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March 2011
No Bones About Steroids
Side Effects of Steroids in Rheumatoid Arthritis
Rheumatoid arthritis is a chronic condition that causes inflammation (swelling, heat) in the joints.This inflammation, if left untreated, can damage the joints to the point a person can’t walk or take care of himself. Currently, several medications are available and rheumatoid arthritis can be treated and controlled.

Steroids are molecules normally produced in the body and serve various functions. Here are the facts of the case, before we go into the details:
  • The glucocorticoid hormone produced by the body is available as tablets and is frequently referred as “steroids”.
  • Glucocorticoids effectively and quickly reduce allergies and inflammation (swelling and redness associated with tissue injury) and hence are used in skin allergies, asthma and arthritis.
  • Several glucocorticoids are available under names like Prednisolone, Methylprednisolone and Dexamethasone.
What Do Steroids Do?
Steroids are used in rheumatoid arthritis during the initial phase when the inflammation is extensive or if the patient has vasculitis (inflammation of a blood vessel), kidney disease or eye inflammation. As steroids quickly reduce inflammation, they are used until the slow acting drugs such as Methotrexate and Sulphasalazine start working. They are also used intermittently if patients have severe flare-ups of the disease.

Side Effects of Joint Injections
Steroids injected into the joint act locally and effectively reduce inflammation.There is a small risk of infecting the joint and whitening of the skin at point of entry. Repeated injection may weaken the tendons and can cause tendon rupture. Overall occasional injection of the joint with steroids is safe and can be used until medications start working.

Short Course Side Effects
Short courses are usually safe. Mood disturbances, lack of sleep, weight gain and worsening of peptic ulcer (stomach ulcer) if the patient is also taking painkillers, are some of the side effects observed.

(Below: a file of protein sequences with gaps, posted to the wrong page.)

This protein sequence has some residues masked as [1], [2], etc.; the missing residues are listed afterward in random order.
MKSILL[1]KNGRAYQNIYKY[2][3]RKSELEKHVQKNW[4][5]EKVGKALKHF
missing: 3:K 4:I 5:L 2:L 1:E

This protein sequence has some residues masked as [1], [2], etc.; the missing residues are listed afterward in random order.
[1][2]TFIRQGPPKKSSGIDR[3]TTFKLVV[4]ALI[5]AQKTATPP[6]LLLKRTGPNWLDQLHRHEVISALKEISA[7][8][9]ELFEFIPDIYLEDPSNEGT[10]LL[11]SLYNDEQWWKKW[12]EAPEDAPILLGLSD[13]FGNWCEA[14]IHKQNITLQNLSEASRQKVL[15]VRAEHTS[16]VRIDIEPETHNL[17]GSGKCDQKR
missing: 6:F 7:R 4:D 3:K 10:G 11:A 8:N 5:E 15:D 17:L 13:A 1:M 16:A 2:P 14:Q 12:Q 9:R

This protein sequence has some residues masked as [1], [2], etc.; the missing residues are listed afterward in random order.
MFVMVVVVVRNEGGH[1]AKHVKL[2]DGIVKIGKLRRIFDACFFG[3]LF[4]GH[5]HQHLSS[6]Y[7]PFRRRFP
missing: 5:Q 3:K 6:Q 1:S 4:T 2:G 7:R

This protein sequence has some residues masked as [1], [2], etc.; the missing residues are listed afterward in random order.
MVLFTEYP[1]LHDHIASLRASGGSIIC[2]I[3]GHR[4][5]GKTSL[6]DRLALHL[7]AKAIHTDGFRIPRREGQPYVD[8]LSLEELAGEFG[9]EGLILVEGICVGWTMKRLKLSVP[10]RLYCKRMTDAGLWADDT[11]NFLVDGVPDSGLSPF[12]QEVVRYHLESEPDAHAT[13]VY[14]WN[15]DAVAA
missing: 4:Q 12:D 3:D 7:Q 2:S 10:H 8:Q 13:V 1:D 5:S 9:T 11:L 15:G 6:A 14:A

6 Side Effects of Prolonged Usage
Prolonged use of low dose steroids(less than 7.5 mgs a day) is associated with several side effects and is dose dependent.

Osteoporosis: Weakening of the bone to the point the person is more prone for fractures. The Rheumatoid arthritis by itself is a risk factor for osteoporosis (thin bone) and addition of steroids can make this worse.

Weight gain: Patients tend to gain weight around the abdomen with weakening of the muscles of the arms and legs.

Diabetes: Taking steroids increases the risk of diabetes.

Atherosclerosis: The risk for thickening of the blood vessels with cholesterol plaques (atherosclerosis) is increased.

Risk of infection: Steroids increases the risk of skin infection and lung infection. Fungal infection of the mouth is common.

Cataract: Early cataract is common with the regular use of steroids.

7 Side Effects of High Dosage
Moderate (7.5-30mgs) to high doses (more than 30mgs a day) of steroids cause these side effects – in addition to those mentioned above:

Muscle weakness:A person can develop weakness in sitting and getting up.

Bone death: A portion of the bone may die from lack of blood supply (osteonecrosis) causing severe pain in the bone.

Hypertension: The blood pressure may increase.

Skin changes: Thinning of the skin and easy bruising is observed.

Peptic ulcer: in the stomach - especially if the patient is also taking painkillers - and sometimes even perforation of the stomach wall has been observed.

Mood and behavioural changes: Lack of sleep, irritability, psychosis (altered perception) are common.

Electrolyte imbalance: Low potassium, calcium and fluid retention can occur. It has to be said that taking steroids do not cause kidney damage.

3 Tips to Prevent Side Effects
  1. Adequate intake of calcium and vitamin D as well as certain drugs called Bisphosphonates reduce risk of osteoporosis.
  2. Acidity reducing tablets reduce risk of peptic ulcer
  3. Steroids should be taken in the morning or on alternate days

5 Precautions
  1. Always consult the physician before changing doses or stopping steroid.
    These drugs should never be stopped suddenly.
  2. Consult your doctor if you develop fever or infection.
  3. Periodically check your blood pressure,sugar and cholesterol.
  4. Avoid smoking.
  5. Eat healthy and exercise as recommended.
  Dr. Shrilekha is Consultant - Rheumatology at Apollo First Med Hospitals, Chennai

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